7 Must-Know Facts About Blueberries

Health Benefits of Blueberries

My whole family loves blueberries. I eat them nearly every morning and think they make a great addition to my morning shake made with my green superfoods powder. But it’s not all about the taste.

Blueberries are loaded with proanthocyanidin, which is a natural pigment antioxidant that is also found in sweet potatoes. The blueberry is native to North America and folk medicine has long touted its extended life expectancy and other health benefits associated with the fruit.

Nutrition That Packs a Powerful Punch

One of the most nutrient-dense foods in the world are blueberries, and they also have a large variety of antioxidants. Fresh blueberries contain:

  • Fiber
  • Gallic Acid
  • Lutein
  • Manganese
  • Resveratrol
  • Vitamin C
  • Vitamin K
  • Zeaxanthin

Gallic Acid: The Blueberry’s Secret Weapon       

The blueberry offers many nutritional elements, but gallic acid (GA) stands out for several reasons, first being the fact that most people have never even heard of it. Second, and more importantly, GA has been thoroughly researched. In fact, nearly 6,500 peer-reviewed scientific research articles referencing gallic acid have been published.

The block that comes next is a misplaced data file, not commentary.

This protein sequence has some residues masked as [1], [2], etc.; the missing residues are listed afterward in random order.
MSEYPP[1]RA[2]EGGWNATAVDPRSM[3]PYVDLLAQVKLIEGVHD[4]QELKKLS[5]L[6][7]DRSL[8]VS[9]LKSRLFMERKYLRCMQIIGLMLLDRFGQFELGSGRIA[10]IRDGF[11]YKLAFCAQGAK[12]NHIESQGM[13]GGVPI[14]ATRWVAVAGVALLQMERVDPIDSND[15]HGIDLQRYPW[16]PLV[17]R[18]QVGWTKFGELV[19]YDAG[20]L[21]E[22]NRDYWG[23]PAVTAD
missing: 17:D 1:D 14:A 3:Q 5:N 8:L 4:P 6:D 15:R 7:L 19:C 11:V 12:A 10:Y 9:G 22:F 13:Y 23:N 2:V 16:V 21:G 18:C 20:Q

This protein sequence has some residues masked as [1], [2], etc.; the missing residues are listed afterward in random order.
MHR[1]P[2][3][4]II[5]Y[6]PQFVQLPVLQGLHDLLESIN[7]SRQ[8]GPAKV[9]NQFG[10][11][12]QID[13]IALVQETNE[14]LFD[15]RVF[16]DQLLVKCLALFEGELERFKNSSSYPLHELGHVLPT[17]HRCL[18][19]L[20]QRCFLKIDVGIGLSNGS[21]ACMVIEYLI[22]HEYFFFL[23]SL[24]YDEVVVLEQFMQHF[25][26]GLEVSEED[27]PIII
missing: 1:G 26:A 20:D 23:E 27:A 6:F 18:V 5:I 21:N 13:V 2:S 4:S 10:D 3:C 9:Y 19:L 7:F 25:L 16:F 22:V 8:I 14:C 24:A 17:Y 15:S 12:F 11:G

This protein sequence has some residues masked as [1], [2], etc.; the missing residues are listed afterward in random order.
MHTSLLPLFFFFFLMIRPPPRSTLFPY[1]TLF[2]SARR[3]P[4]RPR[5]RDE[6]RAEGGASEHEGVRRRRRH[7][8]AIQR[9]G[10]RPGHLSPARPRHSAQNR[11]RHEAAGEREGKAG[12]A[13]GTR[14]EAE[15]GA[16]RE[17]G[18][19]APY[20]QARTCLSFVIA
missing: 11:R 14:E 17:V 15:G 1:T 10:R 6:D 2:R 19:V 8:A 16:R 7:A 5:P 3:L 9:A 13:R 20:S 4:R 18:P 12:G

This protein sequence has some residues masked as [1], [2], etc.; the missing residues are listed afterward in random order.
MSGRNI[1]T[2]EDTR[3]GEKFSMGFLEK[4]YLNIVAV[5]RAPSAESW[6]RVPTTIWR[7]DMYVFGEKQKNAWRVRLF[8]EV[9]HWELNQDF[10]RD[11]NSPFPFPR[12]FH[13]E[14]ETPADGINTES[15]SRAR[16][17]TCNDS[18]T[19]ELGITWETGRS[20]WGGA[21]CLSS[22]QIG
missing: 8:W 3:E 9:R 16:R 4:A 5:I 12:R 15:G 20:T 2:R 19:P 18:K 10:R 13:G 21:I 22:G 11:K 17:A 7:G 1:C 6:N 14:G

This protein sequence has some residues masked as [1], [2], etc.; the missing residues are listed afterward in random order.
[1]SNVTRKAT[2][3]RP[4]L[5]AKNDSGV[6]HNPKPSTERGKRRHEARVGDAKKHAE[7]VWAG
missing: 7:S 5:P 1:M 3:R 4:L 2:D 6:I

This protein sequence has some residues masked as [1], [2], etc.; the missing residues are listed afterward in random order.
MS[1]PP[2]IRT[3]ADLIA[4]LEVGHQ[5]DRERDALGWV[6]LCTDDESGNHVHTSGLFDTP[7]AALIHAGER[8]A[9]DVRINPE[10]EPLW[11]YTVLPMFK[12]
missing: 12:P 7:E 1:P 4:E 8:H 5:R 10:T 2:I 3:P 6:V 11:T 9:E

So, it’s safe to say that the health benefits of gallic acid is anything but experimental. And, finally, research shows that gallic acid is a strong antifungal/anti-viral agent and an active antioxidant.

These three things combined make GA-rich foods like blueberries a powerful natural remedy.

7 Must-Know Benefits of Blueberries

Now that you know all about the nutritional benefits of blueberries, I’m sure you understand just how hard it was to narrow down the top health benefits to just seven. After some extensive research, however, I am confident that this list does the tasty purple fruit justice.

1. Anti-aging Power of Blueberries

When it comes to keeping Father Time at bay, antioxidants are your friend. They work to reverse harm done by pollutants and free radicals, and help your body guard against hazardous pathogens. Not only are blueberries rich in antioxidants as a whole, they are particularly rich in proanthocyanidins, which have shown extra anti-aging characteristics in numerous animal tests.

Much of the research has shown the capacity of proanthocyanidins to reverse inflammation, the number one cause of long-lasting disease on the planet. Inflammation takes its toll on the body like no other and causes heart disease, diabetes, cancer and almost every illness known to man.

2. Fight Cancer with Berries

Clinical research has found that, unlike radiation and chemotherapy strategies, GA-rich foods like blueberries can kill cancer without harming healthy cells! For example, the Journal of Biochemical and Molecular Toxicology published a paper evaluating the anticancer properties gallic acid has on breast carcinoma MCF-7 cells. Scientists have discovered that GA slows, and even destroys, breast cancer.

In this study, however, researchers were able to separate the mechanism to two cross-link pathways, which suggests that gallic acid treatments are a more thorough approach to cancer treatment

3. Blueberries Aid Digestion

As a source of both soluble and insoluble fiber that is found in nature, blueberries aid in regulating your gastrointestinal tract. This can be accomplished by eating a couple handfuls of blueberries a day.